Light-mediated catalysis enables unique reaction pathways that were previously unattainable under thermal control and forms various unconventional bonds in synthetic organic chemistry. Among them, the most common mechanisms by which photocatalysts are capable of converting light to chemical energy with simultaneous selective molecular activation, including energy transfer, organometallic excitation, light-induced atomic transfer, and light oxidation catalysis. Ruthenium complexes with polypyridyl ligands are widely used in the field of organic synthesis as visible light photocatalysts. The classical ruthenium catalyst Ru(bpy)32+ can participate in photoredox reactions under extremely mild conditions, thereby generating free addition, deleterious side reactions hardly occur. The photocatalytic efficiency can be improved by structural modification of such complexes.
Fig. 1 Chemical structures of common Ruthenium photocatalysts.
Ruthenium catalysts are widely used in organic reactions such as reduction of electron-deﬁcient alkenes, reduction of nitrogen functional groups and oxidation of benzyl halides.
Ru(bpy)32+-mediated reduction of electron-deﬁcient alkenes was described in 1981. 1-benzyl-1,4-dihydronicotinamide (BNAH) with the redox-active 1,4-dihydropyridine unit was used as the terminal reducing agent which formed a catalyst system with catalytic quantities of Ru(bpy)32+. Dimethyl maleate as substrate undergoes free radical cleavage under visible light irradiation, and the catalytic system composed of Ru(bpy)32+ catalyzed the reduction of electron-deficient alkenes to get the saturated product dimethyl succinate.
Fig. 2 Photoredox reduction of electron-deﬁcient oleﬁns.
Ruthenium catalysts has been used for the reduction of many nitrogen-containing functional groups. For example, Ru(bpy)32+ or the related photocatalyst Ru(bpy)2(MeCN)2(PF6)2 could reduce nitrobenzenes to anilines. And the catalytic system consisting of Ru(bpy)32+, Hü nig's base and Hantzsch ester are capable of reducing azides to amines. Furthermore, Ru(bpz)32+, a tris(bipyrazyl) analogue of Ru(bpy)32+, as a powerful photoredox catalyst, can be suited for oxidatively induced photoredox transformations. N-phenyl-N-benzoylhydrazine can be reduced to N-phenylbenzamide under the catalysis of photoredox catalyst Ru(bpz)32+. In addition, N-methyl-N-phenylhydrazine can also be reduced to N-methylaniline via Ru(bpz)32+ catalysis.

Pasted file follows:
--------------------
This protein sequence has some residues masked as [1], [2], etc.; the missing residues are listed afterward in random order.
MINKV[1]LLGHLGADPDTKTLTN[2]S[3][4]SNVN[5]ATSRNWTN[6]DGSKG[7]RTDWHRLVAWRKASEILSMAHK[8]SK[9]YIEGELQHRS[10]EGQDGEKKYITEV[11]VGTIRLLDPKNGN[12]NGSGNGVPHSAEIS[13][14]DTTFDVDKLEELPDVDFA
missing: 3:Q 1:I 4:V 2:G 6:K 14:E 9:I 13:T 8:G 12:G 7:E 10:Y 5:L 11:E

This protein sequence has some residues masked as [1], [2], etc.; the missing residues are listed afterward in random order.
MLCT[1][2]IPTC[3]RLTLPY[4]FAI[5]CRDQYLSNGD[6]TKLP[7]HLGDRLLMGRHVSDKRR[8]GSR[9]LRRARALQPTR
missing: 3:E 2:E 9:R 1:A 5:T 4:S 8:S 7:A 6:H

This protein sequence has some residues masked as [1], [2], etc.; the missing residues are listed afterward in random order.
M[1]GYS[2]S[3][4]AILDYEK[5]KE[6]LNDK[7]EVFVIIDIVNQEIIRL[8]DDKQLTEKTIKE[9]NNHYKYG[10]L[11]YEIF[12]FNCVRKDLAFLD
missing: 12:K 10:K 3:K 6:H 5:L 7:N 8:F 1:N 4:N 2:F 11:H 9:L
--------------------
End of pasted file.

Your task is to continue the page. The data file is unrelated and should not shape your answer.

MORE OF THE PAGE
Fig. 3 Reduction of nitrogen functional groups.
Pyridine derivatives as photocatalysts are able to participate in photoredox oxidation, activating α-haloester substrates to obtain α-ketoesters at room temperature. In this reaction, molecular oxygen serves as a terminal oxidant as well as the source for introducing oxygen atoms into the product. In the presence of Ru(bpy)32+ as catalyst and 4-methoxypyridine as cocatalyst, ethyl α-bromophenylacetate can be converted to ethyl benzoylformate in good yield under air. Overall, photocatalysts and organic catalysts work together to efficiently oxidize α-aryl halogen derivatives to α-aryl carbonyl compounds, which is a novel radical reaction catalyzed by pyridine derivatives.
Fig. 4 Aerobic oxidation of benzylic halides
Alfa Chemistry provides high quality Ruthenium catalysts and related services. Please don't hesitate to contact us with any questions or concerns, we are happy to provide you with more detailed services.
Please kindly note that our products and services are for research use only.
Copyright © 2023 Alfa Chemistry. All rights reserved.